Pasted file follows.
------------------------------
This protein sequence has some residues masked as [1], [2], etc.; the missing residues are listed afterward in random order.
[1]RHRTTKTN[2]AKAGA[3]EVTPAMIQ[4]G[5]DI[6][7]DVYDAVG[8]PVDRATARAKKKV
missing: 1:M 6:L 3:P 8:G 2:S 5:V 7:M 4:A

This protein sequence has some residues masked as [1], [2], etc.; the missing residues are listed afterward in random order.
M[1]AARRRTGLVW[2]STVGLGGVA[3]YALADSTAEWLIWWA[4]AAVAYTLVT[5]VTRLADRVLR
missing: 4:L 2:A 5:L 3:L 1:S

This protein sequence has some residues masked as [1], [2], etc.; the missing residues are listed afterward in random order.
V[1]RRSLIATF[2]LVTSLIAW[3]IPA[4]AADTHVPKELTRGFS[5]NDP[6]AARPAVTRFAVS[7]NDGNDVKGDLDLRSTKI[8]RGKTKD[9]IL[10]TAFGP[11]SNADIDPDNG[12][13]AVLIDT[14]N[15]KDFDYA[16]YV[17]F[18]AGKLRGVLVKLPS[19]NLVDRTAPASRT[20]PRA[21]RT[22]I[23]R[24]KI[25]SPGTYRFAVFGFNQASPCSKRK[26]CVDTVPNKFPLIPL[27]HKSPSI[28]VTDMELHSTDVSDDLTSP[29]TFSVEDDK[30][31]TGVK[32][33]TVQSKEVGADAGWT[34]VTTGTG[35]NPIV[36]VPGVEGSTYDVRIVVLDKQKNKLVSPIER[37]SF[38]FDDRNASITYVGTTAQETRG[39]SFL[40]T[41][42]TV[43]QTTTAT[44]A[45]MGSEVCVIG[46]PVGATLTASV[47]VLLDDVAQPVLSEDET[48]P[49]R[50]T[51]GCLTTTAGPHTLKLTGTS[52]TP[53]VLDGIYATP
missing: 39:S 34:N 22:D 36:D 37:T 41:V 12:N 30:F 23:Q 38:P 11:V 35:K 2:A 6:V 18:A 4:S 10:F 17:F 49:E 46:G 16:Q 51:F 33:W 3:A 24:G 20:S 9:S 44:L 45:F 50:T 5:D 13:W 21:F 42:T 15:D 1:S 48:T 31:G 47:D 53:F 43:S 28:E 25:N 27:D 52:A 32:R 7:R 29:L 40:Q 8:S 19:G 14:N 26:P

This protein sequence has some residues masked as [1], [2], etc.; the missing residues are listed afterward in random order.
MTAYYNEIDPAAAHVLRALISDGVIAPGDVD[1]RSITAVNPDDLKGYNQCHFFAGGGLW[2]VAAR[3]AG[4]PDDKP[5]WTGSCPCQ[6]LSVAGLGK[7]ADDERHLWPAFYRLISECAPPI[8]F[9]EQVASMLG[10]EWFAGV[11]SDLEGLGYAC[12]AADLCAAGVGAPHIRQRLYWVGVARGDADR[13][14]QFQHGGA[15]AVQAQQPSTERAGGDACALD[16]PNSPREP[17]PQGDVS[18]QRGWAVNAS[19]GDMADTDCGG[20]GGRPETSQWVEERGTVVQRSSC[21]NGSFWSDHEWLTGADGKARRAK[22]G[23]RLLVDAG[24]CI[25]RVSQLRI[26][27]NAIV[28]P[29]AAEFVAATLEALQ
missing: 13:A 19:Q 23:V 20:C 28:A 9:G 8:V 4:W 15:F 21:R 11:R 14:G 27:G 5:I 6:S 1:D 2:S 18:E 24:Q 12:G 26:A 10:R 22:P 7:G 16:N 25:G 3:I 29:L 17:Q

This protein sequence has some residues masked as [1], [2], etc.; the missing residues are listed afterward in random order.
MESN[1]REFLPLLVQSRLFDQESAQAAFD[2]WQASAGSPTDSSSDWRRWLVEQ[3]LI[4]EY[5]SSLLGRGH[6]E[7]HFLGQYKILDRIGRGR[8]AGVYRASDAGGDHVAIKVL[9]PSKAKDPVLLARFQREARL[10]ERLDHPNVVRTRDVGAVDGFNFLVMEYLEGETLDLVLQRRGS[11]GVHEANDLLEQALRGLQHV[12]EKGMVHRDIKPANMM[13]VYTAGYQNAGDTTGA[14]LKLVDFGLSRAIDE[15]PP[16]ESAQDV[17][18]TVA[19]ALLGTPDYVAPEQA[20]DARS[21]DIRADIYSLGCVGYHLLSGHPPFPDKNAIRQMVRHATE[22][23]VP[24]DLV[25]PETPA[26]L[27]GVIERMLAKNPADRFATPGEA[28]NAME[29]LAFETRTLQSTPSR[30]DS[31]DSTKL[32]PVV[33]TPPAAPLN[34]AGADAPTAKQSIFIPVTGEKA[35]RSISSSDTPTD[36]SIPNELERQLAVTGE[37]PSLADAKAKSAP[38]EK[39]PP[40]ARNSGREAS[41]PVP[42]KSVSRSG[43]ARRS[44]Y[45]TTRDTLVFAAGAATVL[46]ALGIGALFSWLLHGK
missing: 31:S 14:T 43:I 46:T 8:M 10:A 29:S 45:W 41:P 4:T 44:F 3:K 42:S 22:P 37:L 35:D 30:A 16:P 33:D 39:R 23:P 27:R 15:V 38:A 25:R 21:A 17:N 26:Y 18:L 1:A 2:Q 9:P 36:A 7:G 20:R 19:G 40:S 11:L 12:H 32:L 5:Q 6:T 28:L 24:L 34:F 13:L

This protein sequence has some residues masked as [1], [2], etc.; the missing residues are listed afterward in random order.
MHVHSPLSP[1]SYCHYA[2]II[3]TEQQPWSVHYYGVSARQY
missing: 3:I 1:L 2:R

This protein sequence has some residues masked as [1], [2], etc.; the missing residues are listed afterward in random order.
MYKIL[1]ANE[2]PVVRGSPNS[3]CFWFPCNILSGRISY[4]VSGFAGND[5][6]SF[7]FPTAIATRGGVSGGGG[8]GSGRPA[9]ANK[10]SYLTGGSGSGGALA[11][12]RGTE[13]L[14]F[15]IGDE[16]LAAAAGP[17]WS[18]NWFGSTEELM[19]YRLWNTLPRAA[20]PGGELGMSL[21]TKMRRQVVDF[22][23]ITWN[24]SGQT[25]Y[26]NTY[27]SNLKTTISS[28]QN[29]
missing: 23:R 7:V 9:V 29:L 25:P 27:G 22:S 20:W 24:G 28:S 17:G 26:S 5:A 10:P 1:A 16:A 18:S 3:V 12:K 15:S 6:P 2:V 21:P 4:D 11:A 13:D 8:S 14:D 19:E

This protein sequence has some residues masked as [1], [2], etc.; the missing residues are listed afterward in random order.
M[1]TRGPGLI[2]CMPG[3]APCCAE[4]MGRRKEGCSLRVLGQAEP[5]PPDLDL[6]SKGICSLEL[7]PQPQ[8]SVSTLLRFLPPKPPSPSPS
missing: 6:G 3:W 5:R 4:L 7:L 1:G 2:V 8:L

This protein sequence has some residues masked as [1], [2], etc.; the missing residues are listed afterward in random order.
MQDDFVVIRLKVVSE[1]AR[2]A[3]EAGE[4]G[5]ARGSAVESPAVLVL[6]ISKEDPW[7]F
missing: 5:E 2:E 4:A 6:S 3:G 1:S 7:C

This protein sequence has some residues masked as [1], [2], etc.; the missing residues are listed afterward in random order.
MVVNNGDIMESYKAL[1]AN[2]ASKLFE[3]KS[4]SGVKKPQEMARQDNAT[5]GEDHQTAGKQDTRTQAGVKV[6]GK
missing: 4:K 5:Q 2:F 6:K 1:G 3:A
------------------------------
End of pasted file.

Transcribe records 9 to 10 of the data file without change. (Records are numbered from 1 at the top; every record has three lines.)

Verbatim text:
This protein sequence has some residues masked as [1], [2], etc.; the missing residues are listed afterward in random order.
MQDDFVVIRLKVVSE[1]AR[2]A[3]EAGE[4]G[5]ARGSAVESPAVLVL[6]ISKEDPW[7]F
missing: 5:E 2:E 4:A 6:S 3:G 1:S 7:C

This protein sequence has some residues masked as [1], [2], etc.; the missing residues are listed afterward in random order.
MVVNNGDIMESYKAL[1]AN[2]ASKLFE[3]KS[4]SGVKKPQEMARQDNAT[5]GEDHQTAGKQDTRTQAGVKV[6]GK
missing: 4:K 5:Q 2:F 6:K 1:G 3:A